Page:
Iraq War marks Republicans’ major gathering for 2016 at Iowa

While presumptive Republican presidential candidate fumbles with the question that has already cornered him, it is yet unclear whether it will have much of an impact on the nomination

Photo by: Reuters
Photo by: Reuters

Updated Jul 28, 2015

After a week’s worth of Jeb Bush’s stumbling statements about the Iraq war, the debate triggered by his remarks on the wisdom of 2003 Iraq invasion spilled into a major gathering of Republican 2016 U.S. presidential candidates on Saturday.

The forum sponsored by the Iowa Republican Party was the biggest gathering of 2016 rivals in Iowa to date as the presidential race picks up speed in the state that early next year holds the first nominating contest on the road to the election in November.

The former Florida governor Jeb Bush spent all week struggling to answer whether he would have supported his brother’s unpopular decision to invade Iraq in 2003, a question initially asked by Megyn Kelly in a Fox News interview last week.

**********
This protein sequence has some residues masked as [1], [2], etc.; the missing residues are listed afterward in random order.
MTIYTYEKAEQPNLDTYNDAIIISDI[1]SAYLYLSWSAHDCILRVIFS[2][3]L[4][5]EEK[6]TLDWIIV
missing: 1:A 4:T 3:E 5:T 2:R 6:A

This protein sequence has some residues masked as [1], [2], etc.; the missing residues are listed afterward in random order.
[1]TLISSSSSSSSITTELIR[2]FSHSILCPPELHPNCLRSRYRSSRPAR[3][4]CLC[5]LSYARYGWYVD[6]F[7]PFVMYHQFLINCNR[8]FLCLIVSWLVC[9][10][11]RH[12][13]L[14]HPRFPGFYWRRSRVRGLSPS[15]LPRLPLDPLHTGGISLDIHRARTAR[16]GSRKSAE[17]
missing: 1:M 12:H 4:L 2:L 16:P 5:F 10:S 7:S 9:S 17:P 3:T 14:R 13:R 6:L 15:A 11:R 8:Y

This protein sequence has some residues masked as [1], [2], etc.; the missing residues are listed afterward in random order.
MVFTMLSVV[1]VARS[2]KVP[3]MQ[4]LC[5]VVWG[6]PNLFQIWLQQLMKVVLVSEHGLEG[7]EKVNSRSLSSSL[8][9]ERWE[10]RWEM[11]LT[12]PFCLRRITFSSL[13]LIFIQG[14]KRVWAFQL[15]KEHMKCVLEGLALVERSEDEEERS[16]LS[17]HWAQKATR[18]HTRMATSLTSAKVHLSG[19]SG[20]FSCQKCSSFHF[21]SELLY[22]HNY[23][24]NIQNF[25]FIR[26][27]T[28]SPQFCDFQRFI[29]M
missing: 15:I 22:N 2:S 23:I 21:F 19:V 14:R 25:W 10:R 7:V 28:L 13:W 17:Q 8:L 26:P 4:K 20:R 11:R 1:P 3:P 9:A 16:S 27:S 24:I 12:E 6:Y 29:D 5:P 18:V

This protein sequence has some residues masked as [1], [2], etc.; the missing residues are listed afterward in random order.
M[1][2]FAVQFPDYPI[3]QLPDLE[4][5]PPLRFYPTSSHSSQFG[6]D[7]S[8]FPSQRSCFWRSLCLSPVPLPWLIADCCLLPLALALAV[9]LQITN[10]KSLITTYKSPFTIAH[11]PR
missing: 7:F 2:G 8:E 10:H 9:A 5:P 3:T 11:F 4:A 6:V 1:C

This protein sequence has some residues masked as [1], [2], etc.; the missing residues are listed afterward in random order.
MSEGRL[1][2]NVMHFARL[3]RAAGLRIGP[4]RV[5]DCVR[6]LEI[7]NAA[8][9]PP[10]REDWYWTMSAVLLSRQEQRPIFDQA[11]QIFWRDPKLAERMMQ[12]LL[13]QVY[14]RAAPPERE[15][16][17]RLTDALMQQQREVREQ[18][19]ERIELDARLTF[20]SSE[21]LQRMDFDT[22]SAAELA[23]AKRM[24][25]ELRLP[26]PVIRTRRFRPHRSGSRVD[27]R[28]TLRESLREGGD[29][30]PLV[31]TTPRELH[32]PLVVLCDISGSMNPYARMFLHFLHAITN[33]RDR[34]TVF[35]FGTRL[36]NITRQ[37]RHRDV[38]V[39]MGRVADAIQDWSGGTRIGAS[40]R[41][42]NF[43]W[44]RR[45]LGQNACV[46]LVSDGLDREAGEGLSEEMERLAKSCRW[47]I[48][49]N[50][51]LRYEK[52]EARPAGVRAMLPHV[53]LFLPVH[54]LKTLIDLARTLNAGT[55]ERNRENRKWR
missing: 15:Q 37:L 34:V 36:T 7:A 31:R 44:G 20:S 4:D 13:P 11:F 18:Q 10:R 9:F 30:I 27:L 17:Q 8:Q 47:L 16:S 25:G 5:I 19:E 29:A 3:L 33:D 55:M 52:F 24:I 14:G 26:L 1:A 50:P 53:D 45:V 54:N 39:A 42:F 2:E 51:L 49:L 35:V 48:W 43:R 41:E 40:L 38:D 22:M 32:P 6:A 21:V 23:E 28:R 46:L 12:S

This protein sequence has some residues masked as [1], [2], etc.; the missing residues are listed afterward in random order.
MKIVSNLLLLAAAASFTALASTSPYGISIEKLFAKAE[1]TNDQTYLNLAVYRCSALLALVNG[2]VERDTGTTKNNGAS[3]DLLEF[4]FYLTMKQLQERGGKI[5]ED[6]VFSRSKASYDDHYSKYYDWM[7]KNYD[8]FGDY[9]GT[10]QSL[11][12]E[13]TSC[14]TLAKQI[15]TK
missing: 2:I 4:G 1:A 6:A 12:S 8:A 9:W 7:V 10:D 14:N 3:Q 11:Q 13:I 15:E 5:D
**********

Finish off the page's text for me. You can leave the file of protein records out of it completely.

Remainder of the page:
Bush fumble with question marked the lowest point so far of the former Florida governor’s still undeclared campaign for the White House, yet it is unclear if the controversy will have any effect on his chances of being elected.

After criticism, he disavowed the remark, but said his loyalty to George W. is strong.

Noting that he is the son of former President George H.W. Bush and Barbara Bush, Jeb Bush told the Iowa gathering: "Some of you may know that W.’s my brother. I’m proud of that, too. Whether people like that or not they’re just going to have to get used to it," he said.

Jeb Bush’s initial answer to Kelly’s question was: “I would have, and so would have Hillary Clinton, just to remind everybody, and so would have almost everybody that was confronted with the intelligence they got.”

Kentucky Senator Rand Paul, a libertarian-leaning Republican with an isolationist streak, questioned whether the Iraq war was worth it given the rise of ISIS also known as ISIS.

"We have to question: Is Iraq more stable or less stable since (Iraqi leader Saddam) Hussein is gone? Is there more chaos or less chaos?" he said. "Is ISIS more of a threat now because of the instability?"

Other Republicans blame the rise of ISIS on the failure of Democratic President Barack Obama to leave a post-war contingent of U.S. troops in Iraq. George W. Bush launched the war based on intelligence that said Iraq possessed weapons of mass destruction, which were never found.

TRTWorld and agencies